Minister riles welfare groups
Date: January 2 2013
FAMILIES Minister Jenny Macklin has angered welfare groups by claiming she could live on the $35-a-day Newstart allowance.
On a day when more than 80,000 single parents were shifted from the parenting payment to the lower Newstart allowance, leaving some up to $110 a week worse off, Ms Macklin also urged single parents to return to work, saying it would be ''better for the family'', and their children would have better role models if they were employed.
Visiting a Melbourne hospital to promote the government's Dad and Partner pay scheme, which also began on Tuesday, Ms Macklin was asked whether she could survive on the $246-a-week payment. She responded ''I could'', but the question and her answer were described as ''inaudible'' in a transcript of the press conference later issued by her office.
A spokeswoman for Ms Macklin said the exchange had not been deliberately omitted, but the transcript had been produced from an iPhone recording of an outdoor press conference.
As a cabinet minister, Ms Macklin earns $6321 a week, 25 times the rate of Newstart.
The cost of renting alone in her suburb of Ivanhoe is greater than the Newstart allowance, with the median rent for a one-bedroom flat in her suburb at $270 a week.
Australian Council of Social Service chief executive Cassandra Goldie said evidence to three parliamentary inquiries had shown the allowance had not increased in real terms in two decades, and as a result some recipients were forced to live in ''extreme poverty''.
''The minister should look at the evidence of people who are actually trying to do that,'' she said. ''The government talks about evidence-based policy, so we are urging her to look at the evidence.''
Kate Beaumont, the vice-president of the National Welfare Rights Network, said Ms Macklin's comments were surprising.
''As a key minister involved in securing the historic 2009 pension increase of $32 per week, she understands the needs of people doing it tough,'' she said.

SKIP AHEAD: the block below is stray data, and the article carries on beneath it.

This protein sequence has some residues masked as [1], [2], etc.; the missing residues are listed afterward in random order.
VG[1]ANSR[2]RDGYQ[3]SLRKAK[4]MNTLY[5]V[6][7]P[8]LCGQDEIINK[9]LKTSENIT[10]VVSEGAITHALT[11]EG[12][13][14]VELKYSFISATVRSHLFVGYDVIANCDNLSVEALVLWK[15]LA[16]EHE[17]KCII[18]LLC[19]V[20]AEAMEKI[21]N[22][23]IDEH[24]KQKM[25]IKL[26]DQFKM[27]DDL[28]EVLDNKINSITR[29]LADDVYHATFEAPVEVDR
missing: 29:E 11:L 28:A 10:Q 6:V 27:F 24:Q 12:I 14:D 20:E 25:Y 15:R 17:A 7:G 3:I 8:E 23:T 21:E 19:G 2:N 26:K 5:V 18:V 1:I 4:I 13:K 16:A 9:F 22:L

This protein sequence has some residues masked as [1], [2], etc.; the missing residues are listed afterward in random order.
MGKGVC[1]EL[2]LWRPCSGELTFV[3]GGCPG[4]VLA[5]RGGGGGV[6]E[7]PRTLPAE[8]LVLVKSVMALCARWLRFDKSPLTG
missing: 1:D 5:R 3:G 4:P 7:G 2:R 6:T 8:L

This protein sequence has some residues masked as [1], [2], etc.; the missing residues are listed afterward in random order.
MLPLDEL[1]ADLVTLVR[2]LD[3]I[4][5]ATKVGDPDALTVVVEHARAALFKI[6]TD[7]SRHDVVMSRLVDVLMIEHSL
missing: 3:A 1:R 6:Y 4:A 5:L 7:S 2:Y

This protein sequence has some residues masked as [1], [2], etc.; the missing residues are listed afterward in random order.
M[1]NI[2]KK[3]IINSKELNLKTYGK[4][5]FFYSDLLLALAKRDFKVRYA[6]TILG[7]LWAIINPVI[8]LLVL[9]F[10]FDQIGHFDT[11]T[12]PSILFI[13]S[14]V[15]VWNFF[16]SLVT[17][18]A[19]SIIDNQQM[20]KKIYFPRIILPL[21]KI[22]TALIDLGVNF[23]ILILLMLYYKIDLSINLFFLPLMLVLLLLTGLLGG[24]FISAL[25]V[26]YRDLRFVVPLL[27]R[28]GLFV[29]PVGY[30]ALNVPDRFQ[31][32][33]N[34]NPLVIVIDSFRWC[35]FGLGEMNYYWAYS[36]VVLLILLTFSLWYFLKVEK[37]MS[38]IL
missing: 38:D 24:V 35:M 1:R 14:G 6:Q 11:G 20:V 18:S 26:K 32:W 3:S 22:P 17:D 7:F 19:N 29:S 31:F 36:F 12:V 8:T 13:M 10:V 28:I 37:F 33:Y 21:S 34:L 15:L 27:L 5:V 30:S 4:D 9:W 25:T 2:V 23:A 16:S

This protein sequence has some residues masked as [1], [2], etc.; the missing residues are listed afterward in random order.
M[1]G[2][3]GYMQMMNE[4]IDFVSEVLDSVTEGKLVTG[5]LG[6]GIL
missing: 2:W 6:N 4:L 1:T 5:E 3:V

Ms Beaumont said Ms Macklin's comments seemed at odds with those of Labor senators who in a committee report in November called for the allowance to be increased.
The calls by welfare groups for Newstart to be lifted have been echoed by others, including the Business Council of Australia, which has warned that the lack of an increase might be entrenching poverty.
In 2010, the Organisation for Economic Co-operation and Development said the payment was so low it might not be enough to enable a person to look for a job.
The government has also faced heavy criticism for the changes that shift thousands of single parents from the parenting payment to the Newstart allowance when their youngest child turns eight.
While parents who started receiving the payment after July 2006 already face these conditions, until now those who were receiving the parenting payment before July 2006 were able to keep it until their youngest child turned 16. Ms Macklin said the changes were designed to ensure all parenting payment recipients were treated in the same way.
''What's important for people who are unemployed is that we do everything possible … to help people get into work, and that's what we'll be doing with these single parents as well,'' she said.
''The more people going back to work the better. It's better for the family, it's great to see mum and/or dad going … to work. Unfortunately we have far too many children growing up in families where nobody is working.''
But Dr Goldie said recipients of the parenting payment were already required to seek work, and about half of them were already doing some paid work.
''The only thing that's going to change for them is a significant cut in their income support, and we oppose putting any other parent on to a payment which everybody acknowledges is already far too low,'' she said.
''We're talking about households with children in them. Why would we do that?''
The change will have the greatest impact on parents who work part time, because parenting payment recipients are allowed to earn more than Newstart recipients before their payments are affected.
As a result of the change, a single parent who gets no income from work will be $115 worse off a fortnight, while those who earn $400 a week from work will see their income drop by $223 a fortnight.
In August, Employment Minister Bill Shorten said he took the adequacy of the Newstart allowance ''very, very seriously'' and said it would be ''very, very tough'' to survive on the payment, but he did not commit to raising the allowance.